brokered CDs having a roughly 5% APY and maturing June-August of
    2013).

    Your CD comes up on a search at Fidelity for its CUSIP. Fidelity
    states it is not offering it, so I do not think the bid/ask
    information that comes up at Fidelity's site is very useful. For fun,
    try looking it up on TDAmeritrade's web site after you log in and see
    if it is trading. If so, it is trading for way more than $14,030.

    If 5% is the APY, your CD is paying you about $57 each month or a
    total of about $969 for the rest of the CD's life. Lehman Brothers is
    offering you $30.

    Lehman's being in bankruptcy may explain some of this.
     
    Elle, Feb 20, 2012
    #3
  4. On Feb 20, 11:02 am, Elle <> wrote:
    >
    > If 5% is the APY, your CD is paying you about $57 each month or a
    > total of about $969 for the rest of the CD's life. Lehman Brothers is
    > offering you $30.
    >
    > Lehman's being in bankruptcy may explain some of this.


    The situation is a little more complex since the CD I bought is from
    the secondary market. I paid $15k for it a year and half ago. Now it
    is worth $14k. I keep getting timely dividends from it. I am afraid if
    I hold on to it, it's value may decline even more? It's really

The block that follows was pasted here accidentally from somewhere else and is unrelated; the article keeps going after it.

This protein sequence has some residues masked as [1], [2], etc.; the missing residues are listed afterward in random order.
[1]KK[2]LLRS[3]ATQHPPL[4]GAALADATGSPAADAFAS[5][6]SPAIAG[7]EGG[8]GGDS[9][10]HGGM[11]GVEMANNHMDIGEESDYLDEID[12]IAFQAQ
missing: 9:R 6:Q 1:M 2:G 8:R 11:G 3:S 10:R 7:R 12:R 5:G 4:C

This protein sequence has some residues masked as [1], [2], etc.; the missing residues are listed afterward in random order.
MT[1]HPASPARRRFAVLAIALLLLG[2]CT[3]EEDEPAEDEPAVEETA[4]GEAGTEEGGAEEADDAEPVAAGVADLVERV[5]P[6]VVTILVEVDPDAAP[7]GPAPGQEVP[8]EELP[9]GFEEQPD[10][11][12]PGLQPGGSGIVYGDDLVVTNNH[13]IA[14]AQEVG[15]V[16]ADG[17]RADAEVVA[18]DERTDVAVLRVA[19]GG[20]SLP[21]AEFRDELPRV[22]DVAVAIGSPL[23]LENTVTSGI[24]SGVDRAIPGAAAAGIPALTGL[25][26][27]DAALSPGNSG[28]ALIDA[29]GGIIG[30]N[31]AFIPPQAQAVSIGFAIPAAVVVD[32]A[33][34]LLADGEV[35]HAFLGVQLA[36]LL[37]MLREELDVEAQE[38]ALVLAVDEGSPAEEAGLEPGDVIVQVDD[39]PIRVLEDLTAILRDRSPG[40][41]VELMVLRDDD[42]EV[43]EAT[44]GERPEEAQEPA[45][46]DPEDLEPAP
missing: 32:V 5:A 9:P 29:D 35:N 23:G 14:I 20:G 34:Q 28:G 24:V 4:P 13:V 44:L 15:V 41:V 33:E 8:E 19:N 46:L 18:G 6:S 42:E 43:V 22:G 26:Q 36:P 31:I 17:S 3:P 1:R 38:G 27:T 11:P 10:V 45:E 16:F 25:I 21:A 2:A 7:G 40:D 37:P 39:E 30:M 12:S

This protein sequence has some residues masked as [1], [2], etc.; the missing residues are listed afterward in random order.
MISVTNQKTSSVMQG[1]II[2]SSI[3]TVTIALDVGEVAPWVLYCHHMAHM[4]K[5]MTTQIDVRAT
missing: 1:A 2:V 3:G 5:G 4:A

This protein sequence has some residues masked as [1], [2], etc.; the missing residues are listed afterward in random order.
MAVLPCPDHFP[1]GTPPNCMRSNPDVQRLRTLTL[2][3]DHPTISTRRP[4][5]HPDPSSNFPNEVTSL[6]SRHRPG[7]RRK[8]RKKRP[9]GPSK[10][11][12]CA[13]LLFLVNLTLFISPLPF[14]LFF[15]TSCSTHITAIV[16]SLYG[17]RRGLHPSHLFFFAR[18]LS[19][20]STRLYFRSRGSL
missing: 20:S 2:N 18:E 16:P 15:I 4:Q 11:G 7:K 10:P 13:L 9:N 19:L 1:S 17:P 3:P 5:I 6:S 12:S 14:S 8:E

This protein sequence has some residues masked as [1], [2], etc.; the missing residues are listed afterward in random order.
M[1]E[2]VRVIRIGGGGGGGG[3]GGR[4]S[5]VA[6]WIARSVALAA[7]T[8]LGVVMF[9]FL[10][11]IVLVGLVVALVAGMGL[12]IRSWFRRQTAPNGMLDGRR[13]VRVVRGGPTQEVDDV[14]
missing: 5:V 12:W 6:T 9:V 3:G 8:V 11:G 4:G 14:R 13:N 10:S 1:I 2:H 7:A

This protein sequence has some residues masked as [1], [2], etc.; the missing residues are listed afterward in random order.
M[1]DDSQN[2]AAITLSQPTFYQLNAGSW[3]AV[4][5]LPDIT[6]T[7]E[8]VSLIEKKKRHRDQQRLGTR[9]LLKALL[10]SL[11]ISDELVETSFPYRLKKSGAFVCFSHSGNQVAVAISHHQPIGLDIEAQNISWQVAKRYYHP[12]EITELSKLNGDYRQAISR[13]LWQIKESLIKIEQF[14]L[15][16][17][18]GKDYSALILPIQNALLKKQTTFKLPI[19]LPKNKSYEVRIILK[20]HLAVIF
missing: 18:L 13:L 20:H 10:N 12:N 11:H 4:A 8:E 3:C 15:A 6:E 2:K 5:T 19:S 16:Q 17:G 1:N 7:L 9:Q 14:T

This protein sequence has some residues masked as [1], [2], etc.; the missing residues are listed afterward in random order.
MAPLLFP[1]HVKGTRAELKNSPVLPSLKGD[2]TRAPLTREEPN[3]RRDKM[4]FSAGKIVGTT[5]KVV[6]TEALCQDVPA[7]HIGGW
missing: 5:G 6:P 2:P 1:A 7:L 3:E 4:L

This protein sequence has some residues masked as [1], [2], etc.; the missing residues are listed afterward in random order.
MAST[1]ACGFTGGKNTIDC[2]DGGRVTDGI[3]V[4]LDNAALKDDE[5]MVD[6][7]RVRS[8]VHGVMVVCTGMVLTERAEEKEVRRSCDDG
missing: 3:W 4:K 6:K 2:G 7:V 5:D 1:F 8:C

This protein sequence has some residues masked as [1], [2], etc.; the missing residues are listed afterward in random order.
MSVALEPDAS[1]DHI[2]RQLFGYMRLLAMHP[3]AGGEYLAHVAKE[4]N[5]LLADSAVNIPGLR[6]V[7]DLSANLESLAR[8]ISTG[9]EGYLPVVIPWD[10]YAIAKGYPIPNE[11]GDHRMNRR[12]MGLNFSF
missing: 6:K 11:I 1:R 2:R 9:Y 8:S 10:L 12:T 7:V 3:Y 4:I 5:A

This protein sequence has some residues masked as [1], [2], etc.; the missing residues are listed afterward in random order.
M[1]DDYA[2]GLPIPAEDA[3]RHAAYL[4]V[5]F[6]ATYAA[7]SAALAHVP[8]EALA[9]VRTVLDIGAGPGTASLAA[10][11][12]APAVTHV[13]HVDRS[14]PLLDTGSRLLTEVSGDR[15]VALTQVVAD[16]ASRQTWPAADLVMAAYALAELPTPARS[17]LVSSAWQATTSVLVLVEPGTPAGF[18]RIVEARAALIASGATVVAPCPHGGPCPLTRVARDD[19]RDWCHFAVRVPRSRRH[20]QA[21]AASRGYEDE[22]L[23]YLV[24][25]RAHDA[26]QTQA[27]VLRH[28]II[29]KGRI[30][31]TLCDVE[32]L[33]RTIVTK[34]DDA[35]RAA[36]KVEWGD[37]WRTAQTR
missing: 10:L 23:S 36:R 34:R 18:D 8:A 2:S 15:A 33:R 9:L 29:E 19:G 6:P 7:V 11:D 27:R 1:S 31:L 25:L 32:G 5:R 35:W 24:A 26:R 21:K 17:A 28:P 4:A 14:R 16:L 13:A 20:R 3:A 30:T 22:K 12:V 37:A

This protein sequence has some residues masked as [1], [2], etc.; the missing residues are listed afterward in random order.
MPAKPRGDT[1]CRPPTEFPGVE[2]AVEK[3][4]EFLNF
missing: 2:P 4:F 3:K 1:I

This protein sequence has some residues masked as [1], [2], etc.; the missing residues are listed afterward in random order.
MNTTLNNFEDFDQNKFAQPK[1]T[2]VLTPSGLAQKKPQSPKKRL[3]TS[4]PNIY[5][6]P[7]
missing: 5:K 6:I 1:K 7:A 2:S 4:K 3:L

confusing what I bought.
     
    Homer Simpson, Feb 20, 2012
    #4
  5. Who is the CD issuer and is it FDIC insured? If so, and you
    won't need the principal until maturity then I agree with the
    others -- doesn't make sense to turn it in.

    If *Lehman* is the issuer (esp. if it's not FDIC-backed)
    then the answer could be totally different...

    --
    Rich Carreiro
     
    Rich Carreiro, Feb 20, 2012
    #5
  6. Homer Simpson

    Elle Guest

    On Feb 20, 10:20 am, Homer Simpson
    > The situation is a little more complex since the CD I bought is from
    > the secondary market. I paid $15k for it a year and half ago. Now it
    > is worth $14k. I keep getting timely dividends from it. I am afraid if
    > I hold on to it, it's value may decline even more? It's really
    > confusing what I bought.


    My previous comments mostly do not apply now. How much is the monthly
    interest (which you call dividend)? Using the monthly interest, one
    can deduce about how much you will get back on July 1, 2013 when the
    CD matures. Then I can comment further.
     
    Elle, Feb 20, 2012
    #6
  7. On Feb 20, 12:25 pm, Elle <> wrote:

    > My previous comments mostly do not apply now. How much is the monthly
    > interest (which you call dividend)? Using the monthly interest, one
    > can deduce about how much you will get back on July 1, 2013 when the
    > CD matures. Then I can comment further.


    Here is what I bought a year and half ago for . Now its market value